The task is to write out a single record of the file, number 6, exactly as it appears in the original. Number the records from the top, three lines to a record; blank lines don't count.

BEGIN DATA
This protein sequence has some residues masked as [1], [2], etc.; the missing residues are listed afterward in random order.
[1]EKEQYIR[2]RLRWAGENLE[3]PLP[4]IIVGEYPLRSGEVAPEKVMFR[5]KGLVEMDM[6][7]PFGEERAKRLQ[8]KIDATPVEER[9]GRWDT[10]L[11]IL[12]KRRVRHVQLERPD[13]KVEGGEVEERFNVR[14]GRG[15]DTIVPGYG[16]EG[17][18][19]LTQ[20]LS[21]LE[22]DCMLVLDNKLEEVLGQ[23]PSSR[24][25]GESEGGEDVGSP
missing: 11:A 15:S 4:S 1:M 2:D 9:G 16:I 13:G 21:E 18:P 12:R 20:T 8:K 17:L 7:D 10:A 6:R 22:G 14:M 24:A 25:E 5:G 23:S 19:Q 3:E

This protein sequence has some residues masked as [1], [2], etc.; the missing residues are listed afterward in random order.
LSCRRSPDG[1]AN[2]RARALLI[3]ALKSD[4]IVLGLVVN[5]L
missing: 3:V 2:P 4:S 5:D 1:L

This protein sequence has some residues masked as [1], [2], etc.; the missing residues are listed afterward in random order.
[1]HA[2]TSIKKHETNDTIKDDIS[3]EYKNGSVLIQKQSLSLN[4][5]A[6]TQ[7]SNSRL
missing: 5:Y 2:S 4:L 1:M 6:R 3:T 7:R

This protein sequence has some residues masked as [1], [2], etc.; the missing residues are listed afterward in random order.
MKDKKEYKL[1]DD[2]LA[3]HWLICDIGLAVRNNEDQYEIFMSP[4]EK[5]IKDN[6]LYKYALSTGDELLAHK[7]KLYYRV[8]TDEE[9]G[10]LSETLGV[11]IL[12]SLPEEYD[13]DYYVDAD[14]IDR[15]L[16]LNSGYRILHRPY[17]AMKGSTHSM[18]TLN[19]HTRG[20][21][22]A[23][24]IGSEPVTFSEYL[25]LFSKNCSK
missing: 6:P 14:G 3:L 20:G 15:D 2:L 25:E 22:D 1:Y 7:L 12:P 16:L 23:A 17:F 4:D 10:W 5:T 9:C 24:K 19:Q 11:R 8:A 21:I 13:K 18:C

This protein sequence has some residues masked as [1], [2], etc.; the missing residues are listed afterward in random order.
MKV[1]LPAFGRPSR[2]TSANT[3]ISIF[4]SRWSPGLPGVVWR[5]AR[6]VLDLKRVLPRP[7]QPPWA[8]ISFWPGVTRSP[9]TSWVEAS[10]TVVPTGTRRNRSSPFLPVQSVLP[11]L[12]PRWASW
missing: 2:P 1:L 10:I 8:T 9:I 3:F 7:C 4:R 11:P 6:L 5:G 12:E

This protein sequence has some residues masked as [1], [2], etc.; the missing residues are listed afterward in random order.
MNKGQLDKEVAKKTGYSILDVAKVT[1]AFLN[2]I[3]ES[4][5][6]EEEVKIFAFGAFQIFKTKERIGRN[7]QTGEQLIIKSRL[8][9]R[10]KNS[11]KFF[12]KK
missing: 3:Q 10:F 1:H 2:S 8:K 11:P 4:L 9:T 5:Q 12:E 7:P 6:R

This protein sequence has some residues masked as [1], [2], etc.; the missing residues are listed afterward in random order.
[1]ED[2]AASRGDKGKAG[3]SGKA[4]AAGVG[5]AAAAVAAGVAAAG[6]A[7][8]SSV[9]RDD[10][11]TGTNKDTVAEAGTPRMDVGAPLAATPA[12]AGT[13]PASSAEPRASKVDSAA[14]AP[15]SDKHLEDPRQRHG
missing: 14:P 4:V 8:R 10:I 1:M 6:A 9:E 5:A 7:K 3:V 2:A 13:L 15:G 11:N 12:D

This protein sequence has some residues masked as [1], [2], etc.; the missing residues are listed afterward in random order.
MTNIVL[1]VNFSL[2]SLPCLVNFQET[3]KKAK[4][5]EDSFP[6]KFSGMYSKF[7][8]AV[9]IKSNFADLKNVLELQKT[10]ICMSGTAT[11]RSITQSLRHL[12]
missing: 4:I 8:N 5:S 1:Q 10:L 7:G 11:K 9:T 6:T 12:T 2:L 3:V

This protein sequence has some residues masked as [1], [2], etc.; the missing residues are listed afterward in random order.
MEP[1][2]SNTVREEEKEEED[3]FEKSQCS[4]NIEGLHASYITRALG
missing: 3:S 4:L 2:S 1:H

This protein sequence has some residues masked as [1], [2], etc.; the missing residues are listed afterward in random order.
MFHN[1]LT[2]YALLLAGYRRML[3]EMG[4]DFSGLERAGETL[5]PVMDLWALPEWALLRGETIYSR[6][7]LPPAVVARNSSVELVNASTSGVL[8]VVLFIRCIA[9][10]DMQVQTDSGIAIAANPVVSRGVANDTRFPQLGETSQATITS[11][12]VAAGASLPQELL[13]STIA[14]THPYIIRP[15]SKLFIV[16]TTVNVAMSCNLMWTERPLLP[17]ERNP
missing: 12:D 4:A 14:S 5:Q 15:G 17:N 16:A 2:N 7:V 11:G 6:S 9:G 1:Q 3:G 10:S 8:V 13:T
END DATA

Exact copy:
This protein sequence has some residues masked as [1], [2], etc.; the missing residues are listed afterward in random order.
MNKGQLDKEVAKKTGYSILDVAKVT[1]AFLN[2]I[3]ES[4][5][6]EEEVKIFAFGAFQIFKTKERIGRN[7]QTGEQLIIKSRL[8][9]R[10]KNS[11]KFF[12]KK
missing: 3:Q 10:F 1:H 2:S 8:K 11:P 4:L 9:T 5:Q 12:E 7:P 6:R